Article
Chlorogenic acid was isolated from two varieties of potatoes by column chromatographic methods, and identified by paper chromatography and by ultraviolet and infrared absorption spectral analyses. Chlorogenic acid was the principal phenolic compound in the inner tissue of tubers and the only compound which increased significantly during the storage of the potatoes at 40° F. No increase in the chlorogenic acid content was observed, however, in potatoes stored at 60° F. It was postulated that the increase in chlorogenic acid during cold storage is due to the accumulation of sugars.
Article
Severed commercial potato products were analyzed for their α-chaconine and á-solanine content by using high-performance liquid chromatography (HPLC). The α-chaconine content ranged from 0.04 to 97.9 mg/100 g of product while the quantity of α-solanine varied from 0.04 to 48.0 mg/100 g of product. Percent recoveries for α-chaconine ranged from 98 to 101% while those for α-solanine were 93-98%. Glycoalkaloid stability during four cooking procedures-frying, baking, microwaving, and boiling-was investigated, and it was determined that they were stable for all except frying where a slight loss of glycoalkaloids was shown. α-Chaconine and α-solanine were confirmed as the major glycoalkaloids in each product by thin-layer chromatography (TLC).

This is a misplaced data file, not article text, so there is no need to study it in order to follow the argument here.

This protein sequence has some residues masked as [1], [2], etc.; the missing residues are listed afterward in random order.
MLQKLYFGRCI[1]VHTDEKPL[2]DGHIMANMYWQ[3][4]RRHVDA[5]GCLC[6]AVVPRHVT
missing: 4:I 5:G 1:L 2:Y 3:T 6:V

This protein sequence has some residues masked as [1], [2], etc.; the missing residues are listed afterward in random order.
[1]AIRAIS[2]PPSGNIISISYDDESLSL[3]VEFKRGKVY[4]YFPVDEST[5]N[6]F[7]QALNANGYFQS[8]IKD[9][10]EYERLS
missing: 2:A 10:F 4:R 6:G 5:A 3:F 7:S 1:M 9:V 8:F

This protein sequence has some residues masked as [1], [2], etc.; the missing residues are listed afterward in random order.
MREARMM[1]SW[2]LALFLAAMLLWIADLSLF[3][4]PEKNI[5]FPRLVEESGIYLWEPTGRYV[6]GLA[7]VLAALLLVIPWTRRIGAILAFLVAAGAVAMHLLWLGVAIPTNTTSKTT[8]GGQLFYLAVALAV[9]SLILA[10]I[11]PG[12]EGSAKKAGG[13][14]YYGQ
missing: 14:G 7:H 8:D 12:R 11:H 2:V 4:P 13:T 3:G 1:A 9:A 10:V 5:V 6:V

Article
Chlorogenic acid has been determined in potato tubers by HPLC and GLC and the results were compared with the results of a spectrophotometric method. The HPLC analysis was performed by reversed-phase chromatography on C18 μBondapak column. For GLC, the chlorogenic acid or the quinic acid obtained by enzymatic hydrolysis was silylated. The methods have been applied to the peel and peeled tubers of six varieties of potato. The results establish that the chromatographic methods (HPLC or GLC) provide the most reliable determination of chlorogenic acid in potato extracts. Spectrophotometric measurements gave higher levels of the acid than HPLC and GLC analysis in a majority of the potato samples. The indirect determination by enzymatic hydrolysis and analysis of the increase in quinic acid content was not found to give reliable results.
Article
The effects of extrusion conditions on binding of the dietary carcinogen benzo[a]pyrene [B(a)P] were determined using an in vitro digestion model followed by HPLC with fluorescence detection. Extrusion at 110 degrees C and 30% feed moisture resulted in significantly less binding than did nonextruded peels (77% vs 84%), but other conditions did not affect binding. Peels bound more B(a)P than did wheat bran, cellulose, or arabinogalactan. B(a)P dosage was inversely related to the percentage bound. A model system containing cellulose with chlorogenic acid bound all B(a)P added, compared with only 66% by cellulose alone and 32% by a cellulose-quercetin mixture.
Article